Editor’s Note: This is the last of a three-part article about direct and dealer submissions to the top two third-party coin grading companies, with the first installment covering the basics; the second, direct PCGS submissions; and the third, NGC dealer submissions. Read Part One and Part Two.
In previous installments, we covered reasons why you should consider direct submissions to the top-tier grading companies as well as instructions for submitting to PCGS, which are similar to those of NGC. Prior posts in the series also provided links with more background information on submissions, policies and procedures.
As explained in my last post, I decided to join the PCGS club rather than the NGC society for direct submission privileges, not only because I was a member of the American Numismatic Association, which has a partnership with NGC, but because my local coin shop owner has expertise on a wider range of coins encapsulated by NGC and can send mine and other customers’ coins in bulk submissions that, on average, are about the same or less expensive than my own direct submissions would be.
Moreover, NGC requires 5-coin minimums on most submissions, as noted here. My dealer is more apt to have five coins in each category sooner than I would, because he handles several customers and charges them a $5 handling fee per coin. On average, because of bulk submissions, that can save me $3 per coin on some submissions or $3 extra on others, a good deal considering the time it takes to complete the submission process, as explained in the second installment in this series.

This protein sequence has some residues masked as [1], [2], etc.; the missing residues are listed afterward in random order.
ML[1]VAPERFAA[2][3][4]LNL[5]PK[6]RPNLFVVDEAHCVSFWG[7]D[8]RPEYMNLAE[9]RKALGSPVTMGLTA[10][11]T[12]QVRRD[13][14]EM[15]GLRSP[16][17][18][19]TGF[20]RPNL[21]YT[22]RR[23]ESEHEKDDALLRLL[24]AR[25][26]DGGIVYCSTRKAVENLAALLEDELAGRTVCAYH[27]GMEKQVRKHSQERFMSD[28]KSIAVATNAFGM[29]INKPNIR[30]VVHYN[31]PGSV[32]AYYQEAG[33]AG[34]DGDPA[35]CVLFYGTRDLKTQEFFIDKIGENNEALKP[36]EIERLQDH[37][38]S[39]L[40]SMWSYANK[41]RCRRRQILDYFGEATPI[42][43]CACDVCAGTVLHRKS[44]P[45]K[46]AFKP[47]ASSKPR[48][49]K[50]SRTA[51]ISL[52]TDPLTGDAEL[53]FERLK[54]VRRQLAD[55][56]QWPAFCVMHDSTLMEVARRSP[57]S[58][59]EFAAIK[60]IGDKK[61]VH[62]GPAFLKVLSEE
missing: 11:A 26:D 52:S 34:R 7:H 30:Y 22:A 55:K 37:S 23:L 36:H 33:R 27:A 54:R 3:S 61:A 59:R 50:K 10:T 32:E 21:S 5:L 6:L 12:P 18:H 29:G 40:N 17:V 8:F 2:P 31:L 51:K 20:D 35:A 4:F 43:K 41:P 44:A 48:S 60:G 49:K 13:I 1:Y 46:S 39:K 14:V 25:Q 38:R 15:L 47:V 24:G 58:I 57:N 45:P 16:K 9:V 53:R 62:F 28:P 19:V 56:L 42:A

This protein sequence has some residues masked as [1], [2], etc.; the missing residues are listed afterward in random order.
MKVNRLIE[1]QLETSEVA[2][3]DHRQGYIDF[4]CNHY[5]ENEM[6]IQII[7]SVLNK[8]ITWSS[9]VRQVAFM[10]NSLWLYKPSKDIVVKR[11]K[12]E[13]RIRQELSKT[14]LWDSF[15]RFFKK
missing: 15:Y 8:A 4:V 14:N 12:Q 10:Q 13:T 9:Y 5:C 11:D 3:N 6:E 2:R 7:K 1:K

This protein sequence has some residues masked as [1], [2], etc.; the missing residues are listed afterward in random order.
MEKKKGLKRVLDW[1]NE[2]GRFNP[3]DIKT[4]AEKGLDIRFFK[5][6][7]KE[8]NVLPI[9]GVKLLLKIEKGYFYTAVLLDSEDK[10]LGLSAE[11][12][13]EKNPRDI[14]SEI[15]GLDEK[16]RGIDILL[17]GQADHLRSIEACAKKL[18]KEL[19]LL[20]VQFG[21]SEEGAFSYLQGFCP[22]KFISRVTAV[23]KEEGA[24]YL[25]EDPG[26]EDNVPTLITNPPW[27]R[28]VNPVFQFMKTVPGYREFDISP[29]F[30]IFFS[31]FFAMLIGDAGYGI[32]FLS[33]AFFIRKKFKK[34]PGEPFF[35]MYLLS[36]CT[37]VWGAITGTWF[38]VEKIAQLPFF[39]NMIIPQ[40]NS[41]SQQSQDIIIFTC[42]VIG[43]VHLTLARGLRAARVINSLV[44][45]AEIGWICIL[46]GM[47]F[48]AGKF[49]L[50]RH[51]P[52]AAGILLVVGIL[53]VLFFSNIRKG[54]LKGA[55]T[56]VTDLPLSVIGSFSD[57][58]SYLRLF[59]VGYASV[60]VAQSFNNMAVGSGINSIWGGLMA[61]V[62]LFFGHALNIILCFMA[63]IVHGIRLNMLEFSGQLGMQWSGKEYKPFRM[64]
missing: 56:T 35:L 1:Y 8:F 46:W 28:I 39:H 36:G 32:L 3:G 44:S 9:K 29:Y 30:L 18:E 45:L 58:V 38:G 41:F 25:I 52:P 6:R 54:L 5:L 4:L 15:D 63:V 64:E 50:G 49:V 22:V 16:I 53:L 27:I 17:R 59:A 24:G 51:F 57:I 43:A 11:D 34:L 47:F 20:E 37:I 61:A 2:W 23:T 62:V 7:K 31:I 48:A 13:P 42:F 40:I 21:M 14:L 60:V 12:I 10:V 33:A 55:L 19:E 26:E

However, because my coin dealer has sent thousands of coins to NGC, he has a better idea of how the company will grade raw coins and has dissuaded me on numerous occasions from sending in submissions, because he could identify more consistently than I a cleaning, rub, hairline or other problem. Sometimes we disagree, and I go ahead and test him, sending in a coin against his advice, only to have him proved right in the end.
The most recent example was this 1853 gold dollar purchased online that he warned was a counterfeit. I didn’t believe him. I was wrong.
I also use his expertise on a wider array of coins encapsulated by NGC, including ancients, in which I also specialize, and certain types of medals, including some from other countries, that PCGS doesn’t encapsulate.
When debating whether to join PCGS’s Collectors Club or NGC’s Collectors Society, you might want to take into account more than direct submission privileges. For instance, you might prefer NGC’s more liberal set-registry requirements, which allow PCGS-certified coins, as well as its own, for inclusion. (PCGS set-registry rules exclude NGC-holdered coins.) You might join the ANA and secure submission privileges without joining NGC’s society. Or you may not have access to a local coin dealer sending bulk submissions to either company, or just may not trust her or his judgment, as I trust my dealer’s.
In any case, at the conclusion of this three-part series, we hope you benefited from understanding the requirements and rewards of direct submission and can distinguish which grading company better suits your own needs and whether and when to use a dealer for your raw coins.